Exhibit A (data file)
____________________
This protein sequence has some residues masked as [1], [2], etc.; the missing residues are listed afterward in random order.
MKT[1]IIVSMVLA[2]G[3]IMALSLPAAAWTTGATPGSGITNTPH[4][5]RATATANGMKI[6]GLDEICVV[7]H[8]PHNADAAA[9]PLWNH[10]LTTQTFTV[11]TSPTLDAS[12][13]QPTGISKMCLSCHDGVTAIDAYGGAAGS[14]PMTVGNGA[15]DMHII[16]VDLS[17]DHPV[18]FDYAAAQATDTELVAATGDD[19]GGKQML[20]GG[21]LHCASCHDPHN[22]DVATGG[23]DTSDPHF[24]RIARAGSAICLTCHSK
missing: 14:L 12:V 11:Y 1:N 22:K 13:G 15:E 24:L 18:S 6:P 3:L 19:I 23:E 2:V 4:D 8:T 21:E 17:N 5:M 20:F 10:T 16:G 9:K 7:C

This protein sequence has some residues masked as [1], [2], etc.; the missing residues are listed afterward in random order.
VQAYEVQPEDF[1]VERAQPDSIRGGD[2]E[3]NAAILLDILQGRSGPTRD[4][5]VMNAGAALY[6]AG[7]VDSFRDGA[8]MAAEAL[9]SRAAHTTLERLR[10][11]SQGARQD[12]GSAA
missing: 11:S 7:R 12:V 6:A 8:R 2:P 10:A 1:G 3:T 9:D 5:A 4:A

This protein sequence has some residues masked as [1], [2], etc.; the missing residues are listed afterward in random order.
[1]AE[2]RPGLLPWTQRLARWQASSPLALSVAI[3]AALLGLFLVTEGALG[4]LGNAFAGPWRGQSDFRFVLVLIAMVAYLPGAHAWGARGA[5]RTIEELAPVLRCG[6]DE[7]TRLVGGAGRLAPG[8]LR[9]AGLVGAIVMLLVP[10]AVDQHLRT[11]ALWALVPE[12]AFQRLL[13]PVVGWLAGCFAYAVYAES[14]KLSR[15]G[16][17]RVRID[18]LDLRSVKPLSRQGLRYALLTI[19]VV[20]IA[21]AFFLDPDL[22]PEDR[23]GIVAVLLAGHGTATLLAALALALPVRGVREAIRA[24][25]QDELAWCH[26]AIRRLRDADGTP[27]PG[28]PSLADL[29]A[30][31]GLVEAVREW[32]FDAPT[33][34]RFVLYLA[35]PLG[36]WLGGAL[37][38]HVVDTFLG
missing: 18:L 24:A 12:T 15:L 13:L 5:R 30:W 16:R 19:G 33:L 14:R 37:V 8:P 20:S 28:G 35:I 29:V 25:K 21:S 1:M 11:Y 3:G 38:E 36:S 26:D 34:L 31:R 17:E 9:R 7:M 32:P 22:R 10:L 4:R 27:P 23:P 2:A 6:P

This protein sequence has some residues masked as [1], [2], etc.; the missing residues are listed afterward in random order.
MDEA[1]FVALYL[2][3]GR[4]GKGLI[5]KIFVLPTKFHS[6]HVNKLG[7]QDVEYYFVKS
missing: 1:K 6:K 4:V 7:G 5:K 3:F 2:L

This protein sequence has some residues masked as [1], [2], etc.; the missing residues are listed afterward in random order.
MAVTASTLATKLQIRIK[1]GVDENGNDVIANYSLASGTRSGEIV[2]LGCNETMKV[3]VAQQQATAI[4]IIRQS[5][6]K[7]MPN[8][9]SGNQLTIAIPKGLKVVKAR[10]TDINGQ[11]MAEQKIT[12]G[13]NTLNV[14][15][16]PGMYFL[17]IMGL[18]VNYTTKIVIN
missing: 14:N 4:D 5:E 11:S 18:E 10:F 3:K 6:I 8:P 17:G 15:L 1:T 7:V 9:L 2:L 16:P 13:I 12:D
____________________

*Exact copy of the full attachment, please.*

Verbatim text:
This protein sequence has some residues masked as [1], [2], etc.; the missing residues are listed afterward in random order.
MKT[1]IIVSMVLA[2]G[3]IMALSLPAAAWTTGATPGSGITNTPH[4][5]RATATANGMKI[6]GLDEICVV[7]H[8]PHNADAAA[9]PLWNH[10]LTTQTFTV[11]TSPTLDAS[12][13]QPTGISKMCLSCHDGVTAIDAYGGAAGS[14]PMTVGNGA[15]DMHII[16]VDLS[17]DHPV[18]FDYAAAQATDTELVAATGDD[19]GGKQML[20]GG[21]LHCASCHDPHN[22]DVATGG[23]DTSDPHF[24]RIARAGSAICLTCHSK
missing: 14:L 12:V 11:Y 1:N 22:K 13:G 15:E 24:L 18:S 6:P 3:L 19:I 23:E 2:V 4:D 8:T 21:E 17:N 5:M 20:F 10:T 16:G 9:K 7:C

This protein sequence has some residues masked as [1], [2], etc.; the missing residues are listed afterward in random order.
VQAYEVQPEDF[1]VERAQPDSIRGGD[2]E[3]NAAILLDILQGRSGPTRD[4][5]VMNAGAALY[6]AG[7]VDSFRDGA[8]MAAEAL[9]SRAAHTTLERLR[10][11]SQGARQD[12]GSAA
missing: 11:S 7:R 12:V 6:A 8:R 2:P 10:A 1:G 3:T 9:D 5:A 4:A

This protein sequence has some residues masked as [1], [2], etc.; the missing residues are listed afterward in random order.
[1]AE[2]RPGLLPWTQRLARWQASSPLALSVAI[3]AALLGLFLVTEGALG[4]LGNAFAGPWRGQSDFRFVLVLIAMVAYLPGAHAWGARGA[5]RTIEELAPVLRCG[6]DE[7]TRLVGGAGRLAPG[8]LR[9]AGLVGAIVMLLVP[10]AVDQHLRT[11]ALWALVPE[12]AFQRLL[13]PVVGWLAGCFAYAVYAES[14]KLSR[15]G[16][17]RVRID[18]LDLRSVKPLSRQGLRYALLTI[19]VV[20]IA[21]AFFLDPDL[22]PEDR[23]GIVAVLLAGHGTATLLAALALALPVRGVREAIRA[24][25]QDELAWCH[26]AIRRLRDADGTP[27]PG[28]PSLADL[29]A[30][31]GLVEAVREW[32]FDAPT[33][34]RFVLYLA[35]PLG[36]WLGGAL[37][38]HVVDTFLG
missing: 18:L 24:A 12:T 15:L 13:L 5:R 30:W 16:R 19:G 33:L 14:R 37:V 8:P 20:S 28:G 35:I 29:V 25:K 21:S 1:M 11:Y 3:G 38:E 36:S 26:D 34:L 31:R 17:E 9:R 7:M 32:P 22:R 10:L 4:R 27:P 23:P 2:A 6:P

This protein sequence has some residues masked as [1], [2], etc.; the missing residues are listed afterward in random order.
MDEA[1]FVALYL[2][3]GR[4]GKGLI[5]KIFVLPTKFHS[6]HVNKLG[7]QDVEYYFVKS
missing: 1:K 6:K 4:V 7:G 5:K 3:F 2:L

This protein sequence has some residues masked as [1], [2], etc.; the missing residues are listed afterward in random order.
MAVTASTLATKLQIRIK[1]GVDENGNDVIANYSLASGTRSGEIV[2]LGCNETMKV[3]VAQQQATAI[4]IIRQS[5][6]K[7]MPN[8][9]SGNQLTIAIPKGLKVVKAR[10]TDINGQ[11]MAEQKIT[12]G[13]NTLNV[14][15][16]PGMYFL[17]IMGL[18]VNYTTKIVIN
missing: 14:N 4:D 5:E 11:S 18:E 10:F 3:K 6:I 8:P 17:G 15:L 1:T 7:V 9:L 2:L 16:P 13:I 12:D